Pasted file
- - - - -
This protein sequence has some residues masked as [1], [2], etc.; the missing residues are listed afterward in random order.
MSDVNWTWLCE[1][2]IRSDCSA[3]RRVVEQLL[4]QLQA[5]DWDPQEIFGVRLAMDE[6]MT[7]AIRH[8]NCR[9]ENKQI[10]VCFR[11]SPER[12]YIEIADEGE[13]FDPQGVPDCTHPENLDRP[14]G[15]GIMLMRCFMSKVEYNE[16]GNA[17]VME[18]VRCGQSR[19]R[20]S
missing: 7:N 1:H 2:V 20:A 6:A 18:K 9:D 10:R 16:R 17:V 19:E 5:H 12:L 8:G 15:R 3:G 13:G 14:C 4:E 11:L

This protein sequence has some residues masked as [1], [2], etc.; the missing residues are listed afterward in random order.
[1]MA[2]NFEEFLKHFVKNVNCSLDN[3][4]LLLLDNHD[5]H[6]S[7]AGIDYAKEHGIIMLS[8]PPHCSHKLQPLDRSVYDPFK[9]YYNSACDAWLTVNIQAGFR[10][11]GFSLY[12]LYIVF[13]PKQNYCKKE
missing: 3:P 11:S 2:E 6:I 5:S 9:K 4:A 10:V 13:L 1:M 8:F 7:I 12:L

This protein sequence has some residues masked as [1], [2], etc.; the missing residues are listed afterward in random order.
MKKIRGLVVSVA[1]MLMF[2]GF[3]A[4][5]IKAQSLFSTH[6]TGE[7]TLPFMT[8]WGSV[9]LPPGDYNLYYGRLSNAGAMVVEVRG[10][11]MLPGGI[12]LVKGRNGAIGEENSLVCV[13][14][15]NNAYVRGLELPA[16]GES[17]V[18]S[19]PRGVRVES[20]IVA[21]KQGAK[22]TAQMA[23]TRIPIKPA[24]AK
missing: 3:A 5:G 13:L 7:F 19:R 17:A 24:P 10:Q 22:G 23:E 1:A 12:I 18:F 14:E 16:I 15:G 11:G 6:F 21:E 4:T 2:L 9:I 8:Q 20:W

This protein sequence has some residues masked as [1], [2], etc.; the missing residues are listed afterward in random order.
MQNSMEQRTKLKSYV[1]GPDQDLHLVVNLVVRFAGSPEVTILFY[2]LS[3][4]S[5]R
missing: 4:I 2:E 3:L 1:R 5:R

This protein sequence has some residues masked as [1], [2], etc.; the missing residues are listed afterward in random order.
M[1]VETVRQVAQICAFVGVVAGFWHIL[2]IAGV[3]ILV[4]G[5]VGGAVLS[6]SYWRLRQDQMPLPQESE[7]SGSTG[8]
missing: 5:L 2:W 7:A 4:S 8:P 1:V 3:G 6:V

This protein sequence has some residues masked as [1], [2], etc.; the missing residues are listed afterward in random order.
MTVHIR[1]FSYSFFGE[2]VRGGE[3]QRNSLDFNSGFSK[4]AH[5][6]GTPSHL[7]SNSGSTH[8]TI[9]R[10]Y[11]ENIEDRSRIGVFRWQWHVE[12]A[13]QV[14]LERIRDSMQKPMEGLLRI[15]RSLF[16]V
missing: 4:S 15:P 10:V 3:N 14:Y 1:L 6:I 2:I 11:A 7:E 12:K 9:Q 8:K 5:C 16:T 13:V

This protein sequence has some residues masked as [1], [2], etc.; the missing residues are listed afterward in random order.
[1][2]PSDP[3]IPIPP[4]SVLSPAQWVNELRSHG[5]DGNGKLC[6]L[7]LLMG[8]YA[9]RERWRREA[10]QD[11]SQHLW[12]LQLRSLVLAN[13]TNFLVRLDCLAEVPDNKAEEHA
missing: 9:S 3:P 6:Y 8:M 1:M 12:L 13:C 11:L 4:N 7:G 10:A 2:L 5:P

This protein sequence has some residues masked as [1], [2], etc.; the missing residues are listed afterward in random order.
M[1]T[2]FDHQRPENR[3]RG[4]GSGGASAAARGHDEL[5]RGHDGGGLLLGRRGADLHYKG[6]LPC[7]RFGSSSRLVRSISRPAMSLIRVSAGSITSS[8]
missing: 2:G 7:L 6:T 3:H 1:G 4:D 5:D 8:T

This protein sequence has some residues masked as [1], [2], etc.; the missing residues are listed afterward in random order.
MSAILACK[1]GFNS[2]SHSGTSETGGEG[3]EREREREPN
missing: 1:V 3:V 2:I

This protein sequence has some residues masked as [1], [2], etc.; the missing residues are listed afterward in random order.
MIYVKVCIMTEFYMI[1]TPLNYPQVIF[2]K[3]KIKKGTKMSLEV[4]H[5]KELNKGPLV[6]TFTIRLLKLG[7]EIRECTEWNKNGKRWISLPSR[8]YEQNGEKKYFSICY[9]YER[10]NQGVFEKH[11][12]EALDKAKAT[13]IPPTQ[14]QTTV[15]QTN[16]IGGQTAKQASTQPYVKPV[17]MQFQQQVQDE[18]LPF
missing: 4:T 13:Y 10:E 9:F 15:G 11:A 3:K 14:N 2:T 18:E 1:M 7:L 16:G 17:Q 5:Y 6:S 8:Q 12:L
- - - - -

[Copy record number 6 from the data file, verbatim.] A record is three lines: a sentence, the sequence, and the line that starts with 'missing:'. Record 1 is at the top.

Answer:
This protein sequence has some residues masked as [1], [2], etc.; the missing residues are listed afterward in random order.
MTVHIR[1]FSYSFFGE[2]VRGGE[3]QRNSLDFNSGFSK[4]AH[5][6]GTPSHL[7]SNSGSTH[8]TI[9]R[10]Y[11]ENIEDRSRIGVFRWQWHVE[12]A[13]QV[14]LERIRDSMQKPMEGLLRI[15]RSLF[16]V
missing: 4:S 15:P 10:V 3:N 14:Y 1:L 6:I 2:I 11:A 7:E 12:K 9:Q 8:K 5:C 16:T 13:V